State provision always exceeded the church's ability to meet popular educational demands, despite the activities of religious orders such as the Irish Christian Brothers, founded by Edmund Ignatius Rice in 1802, or the Presentation Sisters, founded by Nano Nagle in 1775. The education of the Catholic middle classes was relatively well provided for by such groups as the Jesuits and, from 1860, by the Holy Ghost Fathers. Individual dioceses also began to build and run secondary schools, and these often were recruiting grounds for the major seminaries such as Maynooth. The education of middle-class girls was facilitated by the expansion of communities of female religious such as the Sisters of Mercy and the Sacred Heart order.
The attempt by the church to immerse itself in university education was not especially successful. Despite the involvement of John Henry Newman and subsequently the Society of Jesus, the hoped-for Catholic University paid for by the public purse never emerged in nineteenth-century Ireland. The Irish Universities Act of 1908 gave the Catholic Church considerable scope to influence the shape of third-level education, at least in what became the Irish Free State. This new authority was, from an ecclesiastical perspective, an enormous improvement over the Queen's Colleges established by an act of Parliament in 1845.
The leading figure in shaping educational policy at its various levels was William Walsh, archbishop of Dublin (1885–1921). Walsh's ascendancy marked the increasing rapprochement between official Catholicism and militant Irish nationalism, which reached its apogee, especially in Ulster, in the activities of the explicitly Catholic-directed Ancient Order of Hiberians. Walsh's tenure as archbishop also saw the foundation of the most successful and enduring of the temperance movements, the Pioneers of the Sacred Heart, which doubtless built on the mid-nineteenth-century work of the "apostle of temperance," Father Theobald Mathew.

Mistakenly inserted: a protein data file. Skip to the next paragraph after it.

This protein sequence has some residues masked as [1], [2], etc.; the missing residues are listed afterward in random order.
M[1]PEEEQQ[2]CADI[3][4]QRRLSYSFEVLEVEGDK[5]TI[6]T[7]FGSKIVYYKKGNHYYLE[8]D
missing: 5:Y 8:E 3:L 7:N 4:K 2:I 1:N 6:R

The consolidation of Catholicism in Ireland was complemented by its expansion overseas. At any given time, up to a third of the soldiers in the British army were Irish Catholics. Meeting their spiritual needs in the far-flung corners of the British empire produced as a byproduct the strengthening of Catholicism wherever the Union Jack was raised. Such considerations also involved official Vatican pronouncements on Irish political affairs, including the condemnation of Fenianism in 1870 by Pope Pius IX, which was welcomed by Irish bishops, and the condemnation of the Plan of Campaign and of boycotting by Pope Leo XIII in 1888, which was a grave embarrassment to Irish ecclesiastics.
Perhaps the most remarkable aspect of Irish Catholicism in the whole period was its gradual shift toward conformity. Between the late 1820s and the early 1890s the church was characterized by two decisive features: strict obedience to Roman authority and an inclination to identity itself with aggressively nationalist politics. As the downfall of Parnell illustrated, at some level, nationalism had to be firmly under the control of ecclesiastical hierarchy.
SEE ALSO Ancient Order of Hibernians; Cullen, Paul; Devotional Revolution; Doyle, James Warren; Education: Primary Private Education—"Hedge Schools" and Other Schools; Education: Primary Public Education—National Schools from 1831; Education: Secondary Education, Female; Education: Secondary Education, Male; Education: University Education; MacHale, John; Marianism; Maynooth; Murray, Daniel; Overseas Missions; Religion: Since 1690; Religion: Traditional Popular Religion; Religious Orders: Men; Religious Orders: Women; Rice, Edmund; Sodalities and Confraternities; Temperance Movements; Walsh, William Joseph; Primary Documents: The Catholic Relief Act (1829); On Irish Catholicism (1839)
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Oliver P. Rafferty